Law and Philosophy 23 (1):1-43 (2004)

Andrei Marmor
Cornell University
"[W]e must focus on what legalism, per se, means, and then ask why is it a good thing to have. Not less importantly, however, we must also realize that legalism can be excessive. Even if the rule of law is a good thing, too much of it may be bad. So the challenge for a theory of the rule of law is to articulate what the rule of law is, why is it good, and to what extent." "[T]he essense of the ideal of the rule of law is that people ought to be governed by law. This general ideal has at least two main components. First, it requires that governments, namely, de facto political authorities, should rule, that is, guide their subjects' conduct, by law. Second, it requires that the law by which governments purport to rule should be such that it can actually guide human conduct." "The idea that governments should rule by law must be premised on the assumption that rule by law, regardless of the laws' specific content, is to be preferred to governance by other means of social control. And this immediately brings us to the second component of the rule of law, namely, that the law must be such that it can actually guide human conduct, and the further assumption that these necessary features of law embody certain virtues. In other words, unless we can first articulate what is unique about legal means of social control, and explain why those features promote certain goods, we cannot ground the idea that governments should rule by law." Discusses ways, following mainly Fuller, one can fail to make law. Notes that these are functional goods for the regulation of human behavior. They may have a connection to other things we value. We should not assume, though, that greater instantiation of these ideals is always better - sometimes ideals conflict such that more of one means less of another and "because such values, on their own grounds, set only a rough standard wherby gross deviations from it would be wrong." "Compliance with the generality-relevance principle is crucially important in safeguarding against such unjustified favoritism since it requires that the norm's subjects be those who qualify as such only on the basis of the reasons for enacting the norm in the first place." Though, we must recognize teh possibility of bad law in the sense of unjust discrimination. "It is part of the concept of law that the law purports to affect human behavior by introducing new norms and changing old ones. The concept of a norm and conduct-guidance by norms is an essential aspect of what the law is. Norms, as such, necessarily purport to provide reasons for action. A norm cannot provide a reason for action, however, unless its subjets are aware of the norm and regard it as a reason for action." Justifies some retroactivity in terms of the need for flexibility in any functioning legal system. "Legal positivism can accept the claim that law is, by its very nature or its essential functions in society, something good that deserves our moral appreciation. Nor is legal positivism forced to deny the plausible claim that wherever law exists, it must have a great many prescriptions which coincide with morality. There is probably a considerable overlap, and perhaps necessarily so, between the actual content of law and morality."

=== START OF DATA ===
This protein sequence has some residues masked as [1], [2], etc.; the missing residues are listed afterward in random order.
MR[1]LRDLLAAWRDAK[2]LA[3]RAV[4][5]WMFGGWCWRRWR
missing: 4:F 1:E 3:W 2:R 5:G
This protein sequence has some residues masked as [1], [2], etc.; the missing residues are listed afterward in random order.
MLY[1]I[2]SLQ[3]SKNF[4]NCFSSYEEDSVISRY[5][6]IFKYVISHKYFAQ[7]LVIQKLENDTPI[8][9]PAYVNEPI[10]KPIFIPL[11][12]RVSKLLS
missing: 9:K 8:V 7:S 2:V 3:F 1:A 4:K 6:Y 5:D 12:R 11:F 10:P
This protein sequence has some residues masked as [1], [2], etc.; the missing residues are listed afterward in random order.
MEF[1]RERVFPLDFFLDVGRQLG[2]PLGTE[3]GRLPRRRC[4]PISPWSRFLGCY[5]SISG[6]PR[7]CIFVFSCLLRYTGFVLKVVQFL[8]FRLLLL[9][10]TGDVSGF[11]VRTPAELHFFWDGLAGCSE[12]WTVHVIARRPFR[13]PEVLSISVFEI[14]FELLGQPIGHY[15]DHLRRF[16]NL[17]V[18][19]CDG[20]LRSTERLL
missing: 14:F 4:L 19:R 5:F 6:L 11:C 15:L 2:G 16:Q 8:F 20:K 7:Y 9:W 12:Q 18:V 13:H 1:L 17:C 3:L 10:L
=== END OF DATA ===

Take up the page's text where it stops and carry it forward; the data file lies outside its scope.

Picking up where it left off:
Keywords Law   Logic   Philosophy of Law   Law Theory/Law Philosophy   Political Science   Social Issues
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DOI 10.1023/B:LAPH.0000004356.03016.d5
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